I can’t please everyone and there are times when I can’t please anyone. This truth doesn’t require a desperate response, or a belief that I’m cursed. It just is. Things have not been smooth this winter. PQ is going through his own frustrations and disappointments and sometimes he expects more than I have to give and is impatient with me. My failure this month to please our creditors put a hole in my ego through which I could peer at the larger world. I was in a similar loop with my husband. I thought I had to meet every expectation and make him happy or I was a total failure as a person. I could feel us drifting further apart and was powerless to fix it. Then, on this day, I realized that I alone couldn’t fix it. I could love him, be frustrated with him and even blame myself for not understanding his version of perfection, but my feelings of failure would never make us okay. I can’t do it alone.
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My hopes and expectations for our relationship were a precious dream. Ironically, he also had a dream of what we would be together. I’m not saying that those dreams are not good. I still believe there is much of value there but not the way I once imagined. Will we survive a blizzard of reality in this rather bleak winter? Actually, I see it as a necessary trip through the storm. On our recent drive from Las Cruces to Taos, exhausted and rumpled as we watched mile after mile of sand and dry brush move by at what seemed a snail’s pace, authenticity was taking root like a tender shoot developing beneath the barren winter soil.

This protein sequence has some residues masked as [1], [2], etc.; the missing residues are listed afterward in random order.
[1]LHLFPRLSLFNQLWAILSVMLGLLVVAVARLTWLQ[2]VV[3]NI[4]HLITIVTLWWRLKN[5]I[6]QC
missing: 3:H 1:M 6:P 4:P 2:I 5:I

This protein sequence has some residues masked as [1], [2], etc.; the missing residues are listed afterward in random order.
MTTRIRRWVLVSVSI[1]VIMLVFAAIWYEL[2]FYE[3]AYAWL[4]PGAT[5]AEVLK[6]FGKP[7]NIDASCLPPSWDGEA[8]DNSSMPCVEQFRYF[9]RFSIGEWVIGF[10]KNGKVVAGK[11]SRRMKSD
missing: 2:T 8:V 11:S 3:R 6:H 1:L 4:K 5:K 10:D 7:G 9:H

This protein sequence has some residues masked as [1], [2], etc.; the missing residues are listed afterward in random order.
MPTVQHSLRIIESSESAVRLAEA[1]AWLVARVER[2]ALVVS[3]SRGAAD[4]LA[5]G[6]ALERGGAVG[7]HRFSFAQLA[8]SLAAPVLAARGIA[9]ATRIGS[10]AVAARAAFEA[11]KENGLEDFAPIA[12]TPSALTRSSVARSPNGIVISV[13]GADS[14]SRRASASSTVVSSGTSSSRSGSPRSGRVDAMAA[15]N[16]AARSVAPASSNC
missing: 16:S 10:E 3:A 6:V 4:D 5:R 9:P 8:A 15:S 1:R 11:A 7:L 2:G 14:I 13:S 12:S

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Perhaps there isn’t anything wrong with reality after all. I believe this life is a school for the soul, but on a larger level, it is a school for this evolving planet’s essence and destiny. They are organically connected.
Expectations tend to hold the future within the habits of the past. Typically, when a people moved from one location on the planet to another, they insisted on keeping the plants, animals and beliefs of the place they came from. I was just reading about the Vikings who lived for almost 300 years on Greenland. Then something happened (probably weather change and a shift of the ivory market to Africa) making it impossible to maintain a Northern European life style on that cold barren island. Instead of adapting to the lifestyle of their Inuit neighbors that is still functioning at that location, they returned to Europe or died in place. The magic comes in making change a womb instead of a grave.